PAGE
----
Originally published on the ECOreport.
At a time when the global economy is struggling with weak trade, investment and wage growth, especially in the energy sector, the International Energy Renewable Energy Agency’s (IRENA) 2016 jobs review points to an exception. The number of people working in renewables worldwide grew from 7.5 million in 2014 to 8.1 million in 2015.
One of the surprises is the extent to which renewables are replacing fossil fuels. In China, for example, there are 3.5 million working in the renewable sector as opposed to only 2.6 million in gas and oil. Similarly, there are now more Americans employed in the solar industry (209,000) than oil and gas extraction (187,200) or coal mining (67,929).
The world’s largest renewable energy employers are the solar PV (2.8 million jobs), liquid biofuels (1.7), and wind power (1.1 million) sectors.
More than a third of the people working in renewables are Chinese, while Brazil and the United States trail far behind, in second and third place respectively.
India has made impressive incursions into the wind and solar sectors.
Japan is currently #5, but changes to its Feed-in Tariff may result in a decline in the number of installations starting in 2017.
An increased share of the job market is shifting to Third World Nations in Asia and Africa.
Meanwhile, employment figures in some of the leading renewable nations are declining.
Although there was a record number of solar PV installations in China (15 GW compared to 9.5 GW in 2014), and the number of new wind jobs also increased, this was offset by losses in the solar heating and cooling and small hydropower sectors.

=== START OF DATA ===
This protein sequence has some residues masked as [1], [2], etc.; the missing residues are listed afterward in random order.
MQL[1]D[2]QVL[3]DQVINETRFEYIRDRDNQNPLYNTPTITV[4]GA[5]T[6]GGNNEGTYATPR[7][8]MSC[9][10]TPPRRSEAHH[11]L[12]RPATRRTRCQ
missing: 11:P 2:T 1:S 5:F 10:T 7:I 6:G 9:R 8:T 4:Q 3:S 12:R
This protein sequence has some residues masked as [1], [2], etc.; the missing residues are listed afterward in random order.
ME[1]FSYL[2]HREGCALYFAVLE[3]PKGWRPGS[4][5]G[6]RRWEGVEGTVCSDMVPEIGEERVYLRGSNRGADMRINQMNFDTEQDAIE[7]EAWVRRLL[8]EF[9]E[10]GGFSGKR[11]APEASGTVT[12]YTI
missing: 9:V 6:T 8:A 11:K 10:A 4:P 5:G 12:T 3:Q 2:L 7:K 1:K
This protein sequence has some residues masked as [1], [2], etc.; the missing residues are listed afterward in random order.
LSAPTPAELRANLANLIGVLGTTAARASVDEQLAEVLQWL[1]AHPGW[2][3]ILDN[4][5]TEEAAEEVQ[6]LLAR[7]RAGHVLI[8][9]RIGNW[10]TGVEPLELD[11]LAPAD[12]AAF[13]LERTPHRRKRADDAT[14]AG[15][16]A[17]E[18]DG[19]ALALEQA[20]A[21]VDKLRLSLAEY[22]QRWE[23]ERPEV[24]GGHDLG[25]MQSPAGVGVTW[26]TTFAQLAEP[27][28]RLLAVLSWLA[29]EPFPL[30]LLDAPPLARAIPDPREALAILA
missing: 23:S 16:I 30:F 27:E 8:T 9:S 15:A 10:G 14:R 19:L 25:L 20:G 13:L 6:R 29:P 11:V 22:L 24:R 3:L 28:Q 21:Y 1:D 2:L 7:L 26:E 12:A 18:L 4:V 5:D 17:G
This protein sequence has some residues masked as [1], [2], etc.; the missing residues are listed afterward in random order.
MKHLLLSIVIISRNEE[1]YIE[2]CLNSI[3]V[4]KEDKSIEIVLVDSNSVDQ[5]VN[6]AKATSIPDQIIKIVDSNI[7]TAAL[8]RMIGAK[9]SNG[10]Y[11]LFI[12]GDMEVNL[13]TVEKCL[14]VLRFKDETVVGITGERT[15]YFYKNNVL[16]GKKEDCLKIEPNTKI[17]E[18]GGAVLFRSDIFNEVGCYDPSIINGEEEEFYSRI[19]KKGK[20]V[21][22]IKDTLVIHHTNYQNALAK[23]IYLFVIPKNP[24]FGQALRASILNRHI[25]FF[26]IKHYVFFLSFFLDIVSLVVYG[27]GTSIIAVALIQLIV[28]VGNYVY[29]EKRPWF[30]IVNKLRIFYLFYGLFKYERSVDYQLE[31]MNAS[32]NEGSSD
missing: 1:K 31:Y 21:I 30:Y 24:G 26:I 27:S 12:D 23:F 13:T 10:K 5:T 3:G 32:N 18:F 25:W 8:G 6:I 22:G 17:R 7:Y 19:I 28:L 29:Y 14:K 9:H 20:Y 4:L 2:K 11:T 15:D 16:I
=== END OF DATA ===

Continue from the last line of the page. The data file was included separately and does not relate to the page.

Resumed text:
2014 was the fourth year in a row that there was a decline in the EU’s employment figures.
“Solar PV has taken the greatest hit, but we do see a rebound in the wind industry … particularly in the U.K. and Denmark,” said Rabia Ferroukhi, the report’s lead author.
Germany’s solar PV industry has lost a third of its volume, as manufacturing jobs have gone to Asia. However, the nation’s overall 4% renewable job loss compares very well with the conventional sector. Clean Energy Wire reports that the number of people employed in the conventional sector during 2013 is only 38% of what there was in 1991.
The single reference to Canada in this report states it is a “relevant employer” in the hydro sector.
During the associated press conference, Ms Ferroukhi explained that we only have 36,000 renewables-related jobs, of which 18,000 were in wind and solar.
All images taken from RENEWABLE ENERGY AND JOBS – Annual Review 2016: Figure 1: Renewable Energy Employment By Technology; Table 2: Estimated Direct And Indirect Jobs In Renewable Energy Worldwide, By Industry;Figure 3: Renewable Energy Employment In Selected Countries And Regions
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